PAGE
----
Tuesday, September 26, 2017

Interpreting new UCR crime data: Context is everything

John Pfaff offers a sensible way to look at recent Uniform Crime Report data: Still near the bottom of a trough on crime rates, despite two years of increase in violent offense totals. Usefully, Pfaff places the much-touted increase in homicides in 2015 and 2016 in context with this graph:

Year-to-date murder totals in 2017 are headed back down, according to published reports, but those mid-year estimates are often wrong. One simply must have patience before declaring a trend either way; data can't be manufactured which doesn't exist yet. Regardless, Grits would consider three years in a row of increases a full-blown trend. If it drops back down, then from a statistical perspective, maybe the increase was just noise and the trend could even continue in the other direction. ¿Quien sabe?

Either way, as Pfaff points, out, reformist policy prescriptions don't really change. We don't prevent violent crime by incarcerating low-level nonviolent offenders, arresting people for traffic-ticket debt, or keeping elderly, parole-eligible inmates incarcerated long after they cease to pose a public safety threat. Indeed, so many criminal-justice methods have been proven ineffective and counterproductive - e.g., evidence now strongly shows that incarcerating low-risk offenders increases their recidivism rates - that, if crime is rising, it becomes more imperative than ever to reform the justice system to focus on people who pose the most serious risk. Resources are scarce in the post-Harvey era and it doesn't make sense to spend them on anachronistic policies that don't work.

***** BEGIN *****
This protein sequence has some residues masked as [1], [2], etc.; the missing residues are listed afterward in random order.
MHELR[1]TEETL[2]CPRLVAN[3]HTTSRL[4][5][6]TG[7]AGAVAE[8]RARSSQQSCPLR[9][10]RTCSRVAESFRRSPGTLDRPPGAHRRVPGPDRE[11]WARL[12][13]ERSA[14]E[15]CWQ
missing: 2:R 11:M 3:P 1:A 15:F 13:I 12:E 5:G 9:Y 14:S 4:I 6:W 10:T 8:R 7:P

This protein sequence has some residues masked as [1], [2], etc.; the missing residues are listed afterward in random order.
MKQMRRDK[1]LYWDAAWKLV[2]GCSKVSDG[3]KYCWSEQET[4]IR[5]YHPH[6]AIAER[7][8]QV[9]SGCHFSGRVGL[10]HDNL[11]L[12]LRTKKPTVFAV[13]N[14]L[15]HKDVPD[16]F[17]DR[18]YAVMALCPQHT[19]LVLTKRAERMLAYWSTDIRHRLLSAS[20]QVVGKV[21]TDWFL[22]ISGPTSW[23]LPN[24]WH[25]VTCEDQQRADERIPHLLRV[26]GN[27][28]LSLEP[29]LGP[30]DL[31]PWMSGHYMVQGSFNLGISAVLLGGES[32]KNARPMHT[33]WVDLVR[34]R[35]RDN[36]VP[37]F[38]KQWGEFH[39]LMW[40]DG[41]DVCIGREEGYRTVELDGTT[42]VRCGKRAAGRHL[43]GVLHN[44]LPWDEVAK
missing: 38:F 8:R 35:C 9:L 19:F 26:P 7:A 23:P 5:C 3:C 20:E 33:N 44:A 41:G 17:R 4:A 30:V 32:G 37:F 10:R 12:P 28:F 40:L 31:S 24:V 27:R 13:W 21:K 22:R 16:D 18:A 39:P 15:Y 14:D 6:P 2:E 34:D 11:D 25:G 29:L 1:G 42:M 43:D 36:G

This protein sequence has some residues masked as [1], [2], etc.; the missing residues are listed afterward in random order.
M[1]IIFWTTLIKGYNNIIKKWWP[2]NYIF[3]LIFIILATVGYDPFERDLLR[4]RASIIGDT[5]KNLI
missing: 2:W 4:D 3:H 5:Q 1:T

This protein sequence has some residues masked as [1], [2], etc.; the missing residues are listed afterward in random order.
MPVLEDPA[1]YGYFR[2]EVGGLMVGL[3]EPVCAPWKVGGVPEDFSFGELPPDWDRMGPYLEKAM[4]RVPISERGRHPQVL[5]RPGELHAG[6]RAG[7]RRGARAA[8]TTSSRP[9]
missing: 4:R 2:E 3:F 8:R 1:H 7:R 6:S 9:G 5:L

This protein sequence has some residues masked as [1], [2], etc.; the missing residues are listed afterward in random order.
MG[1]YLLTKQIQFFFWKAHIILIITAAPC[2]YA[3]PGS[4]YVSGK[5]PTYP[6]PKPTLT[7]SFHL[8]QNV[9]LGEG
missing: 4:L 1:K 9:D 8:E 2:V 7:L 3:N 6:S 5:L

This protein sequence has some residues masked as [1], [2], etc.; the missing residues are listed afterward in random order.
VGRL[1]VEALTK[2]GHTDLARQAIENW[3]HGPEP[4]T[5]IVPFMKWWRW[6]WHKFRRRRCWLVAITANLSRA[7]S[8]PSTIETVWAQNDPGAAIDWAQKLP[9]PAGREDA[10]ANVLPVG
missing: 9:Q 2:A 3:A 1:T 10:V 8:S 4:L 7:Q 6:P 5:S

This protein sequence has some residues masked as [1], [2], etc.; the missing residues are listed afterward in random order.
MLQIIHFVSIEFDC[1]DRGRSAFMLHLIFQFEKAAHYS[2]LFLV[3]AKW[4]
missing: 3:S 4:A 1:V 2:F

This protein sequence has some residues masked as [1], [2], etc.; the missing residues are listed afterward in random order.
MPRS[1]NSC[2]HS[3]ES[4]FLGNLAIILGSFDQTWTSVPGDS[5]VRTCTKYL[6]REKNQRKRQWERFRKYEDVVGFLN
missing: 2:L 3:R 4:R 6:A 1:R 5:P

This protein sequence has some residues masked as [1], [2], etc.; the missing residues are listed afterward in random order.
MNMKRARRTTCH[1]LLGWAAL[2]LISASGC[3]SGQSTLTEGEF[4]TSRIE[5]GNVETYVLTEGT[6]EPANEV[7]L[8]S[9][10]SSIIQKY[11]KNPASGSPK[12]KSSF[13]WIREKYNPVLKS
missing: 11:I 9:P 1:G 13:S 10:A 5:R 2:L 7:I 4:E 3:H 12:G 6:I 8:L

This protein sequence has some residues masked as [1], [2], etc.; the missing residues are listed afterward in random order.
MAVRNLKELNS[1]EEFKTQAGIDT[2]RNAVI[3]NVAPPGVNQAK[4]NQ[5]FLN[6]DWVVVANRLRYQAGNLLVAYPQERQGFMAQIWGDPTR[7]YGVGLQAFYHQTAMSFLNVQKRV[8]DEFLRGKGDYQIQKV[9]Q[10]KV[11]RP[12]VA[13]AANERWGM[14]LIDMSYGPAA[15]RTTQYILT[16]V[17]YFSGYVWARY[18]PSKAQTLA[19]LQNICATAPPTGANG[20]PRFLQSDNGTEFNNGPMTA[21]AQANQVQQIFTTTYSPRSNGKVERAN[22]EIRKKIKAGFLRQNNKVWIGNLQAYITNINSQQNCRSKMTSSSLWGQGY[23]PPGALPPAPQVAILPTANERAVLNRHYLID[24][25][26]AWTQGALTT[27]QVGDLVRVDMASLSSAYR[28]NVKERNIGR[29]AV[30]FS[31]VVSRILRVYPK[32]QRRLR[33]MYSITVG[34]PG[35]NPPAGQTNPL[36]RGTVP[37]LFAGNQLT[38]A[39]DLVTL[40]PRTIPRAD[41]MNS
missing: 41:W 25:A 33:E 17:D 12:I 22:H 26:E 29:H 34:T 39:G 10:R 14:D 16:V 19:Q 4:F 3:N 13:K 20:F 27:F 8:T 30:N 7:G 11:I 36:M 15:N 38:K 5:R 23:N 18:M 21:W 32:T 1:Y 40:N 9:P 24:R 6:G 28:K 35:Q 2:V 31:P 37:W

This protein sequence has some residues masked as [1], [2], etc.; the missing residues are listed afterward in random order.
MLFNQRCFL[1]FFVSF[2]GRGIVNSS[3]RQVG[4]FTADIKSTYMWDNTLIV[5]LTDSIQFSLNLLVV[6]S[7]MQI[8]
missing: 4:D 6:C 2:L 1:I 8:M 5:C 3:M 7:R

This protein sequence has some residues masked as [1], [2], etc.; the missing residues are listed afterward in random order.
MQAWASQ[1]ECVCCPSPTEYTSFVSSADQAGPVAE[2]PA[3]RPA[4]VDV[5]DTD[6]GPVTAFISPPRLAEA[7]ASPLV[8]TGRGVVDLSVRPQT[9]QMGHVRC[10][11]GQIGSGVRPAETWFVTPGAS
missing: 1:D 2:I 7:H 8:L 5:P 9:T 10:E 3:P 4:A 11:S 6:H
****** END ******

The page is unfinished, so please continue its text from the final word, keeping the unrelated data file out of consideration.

RELATED: From the Texas Tribune, "Texas murder rate went up again last year, remains relatively low."

MORE: At Sentencing Law and Policy, Doug Berman offered this interesting observation:
At the risk of seeming a bit too Pollyannaish, I think the FBI report that property crimes in 2016 dropped for the 14th consecutive year is a big piece of the national crime story very much worth celebrating. Though violent crimes rates understandably get the most attention, property crimes impact the most people — there are, roughly speaking, more than five property crimes for every violent crime — so drops [in] property crimes can end up meaning a lot more persons and families experienced a crime-free year even when there are spikes in violent crime.
AND MORE: From Thomas Abt in the New York Times.


Anonymous said...

LOL... your focus on reduced property crimes appears to be Rule 2 of the Police Union playbook, Grits. Come on man! People want to feel safe. Starting to feel a little squeamish about these numbers, eh?

What we're beginning to see here is history repeating itself. We're slowly drifting back to the parole revolving door policies of the 70's and 80's where violent crime rates jumped off the charts. The only thing that's restraining those numbers now is relatively decent economy where jobs are available. Let unemployment begin to rise and you and all the other "smart on crime" liberals are going have to start wiping egg off your face.

Here's some tried and true conventional wisdom that anyone with common sense can relate to: Close prisons=violent crime goes up; Build more prisons=violent crime goes down.

Oh, one other thing. Most people understand that many property crime offenders eventually progress to violent crimes. The more you leave on the street under the auspices of some feel good rehabilitation program, the more likely they create a new violent crime statistic.

Anonymous said...

"...anyone with common sense...", "Most people understand..."

Got any statistics or trustworthy references to go with your equations?

Most people with intelligence could back up their opinions with data, not strawmen or insults.